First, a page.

The Ron Johnson tenure at J.C. Penney is official over.
The troubled department store announced late yesterday that Johnson is stepping down as CEO and leaving the company after just 18 months at the helm. Johnson is being replaced by his predecessor, Mike Ullman, who led the corporation for seven years prior to Johnson’s hiring.
J.C. Penney announced that Johnson’s departure is not the result of a conflict or disagreement with the Board of Directors or the company itself on any matter relating to operation, practices or policies.
J.C. Penney char Thomas Engibous said via a statement that the company is fortunate to have new CEO Mike Ullman take the reins at the distressed retailer.
Ullman said in a statement that J.C. Penney has traversed through choppy waters, but that the store remains a leader in American retailing and is an asset the can be leveraged and built upon.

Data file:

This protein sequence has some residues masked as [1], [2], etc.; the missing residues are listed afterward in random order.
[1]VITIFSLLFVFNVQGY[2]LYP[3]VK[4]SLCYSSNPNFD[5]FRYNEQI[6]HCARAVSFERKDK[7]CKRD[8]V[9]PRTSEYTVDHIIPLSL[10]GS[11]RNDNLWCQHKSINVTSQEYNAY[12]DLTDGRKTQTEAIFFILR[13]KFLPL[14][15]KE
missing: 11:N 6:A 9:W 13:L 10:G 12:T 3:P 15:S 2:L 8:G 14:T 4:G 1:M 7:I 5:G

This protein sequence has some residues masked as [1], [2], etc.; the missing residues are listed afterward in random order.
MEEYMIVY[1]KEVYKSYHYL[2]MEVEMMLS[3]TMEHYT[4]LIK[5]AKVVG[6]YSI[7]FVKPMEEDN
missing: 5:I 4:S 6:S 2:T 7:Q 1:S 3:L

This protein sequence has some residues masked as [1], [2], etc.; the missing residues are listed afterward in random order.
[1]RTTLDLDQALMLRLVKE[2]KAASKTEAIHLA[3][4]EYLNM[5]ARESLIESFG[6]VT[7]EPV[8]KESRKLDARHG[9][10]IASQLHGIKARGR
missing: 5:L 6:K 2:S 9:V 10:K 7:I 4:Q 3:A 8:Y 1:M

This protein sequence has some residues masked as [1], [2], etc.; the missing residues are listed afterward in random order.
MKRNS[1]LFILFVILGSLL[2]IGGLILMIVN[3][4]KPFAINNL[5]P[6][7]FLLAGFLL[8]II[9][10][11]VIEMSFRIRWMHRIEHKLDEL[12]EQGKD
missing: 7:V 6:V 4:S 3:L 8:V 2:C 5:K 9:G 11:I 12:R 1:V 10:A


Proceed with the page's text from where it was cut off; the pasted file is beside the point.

J.C. Penney shares surged following the news of Johnson’s departure, but dropped off after it was announced that Ullman would replace him. Ultimately the stock dipped 7 percent by Monday night.
“The selection of Mike Ullman, puzzled a lot of people,” said William Frohnhoefer, an analyst with BTIG, noting that Johnson’s hiring two years ago was viewed as an attempt to change course following Ullman’s tenure.
J.C. Penney shares have dropped more than 50 percent over the past year as Johnson, a former Apple executive struggled to drive a turnaround effort.
Johnson offered a series of new initiatives, including redesigned store layouts, overhauled prices, and even free haircuts for children, in an effort to revitalize the company. Johnson ditched older brands and announced plans to terminate checkout counters in favor of self-checkout lanes and mobile devices.
“Johnson tried to do too much too soon,” Frohnhoefer claimed. “Johnson had a slew of radical and bold ideas, and he attempted to execute them all at once.”
Johnson received a compensation package worth nearly $54 million for 2011, $53 million of which came as a special stock award. Johnson earned roughly $2 million in 2012, receiving only 44 percent of his target cash compensation in light of the company’s poor performance.
New CEO Mike Ullman is scheduled to receive an annual base salary of $1 million, J.C. Penney announced on Monday.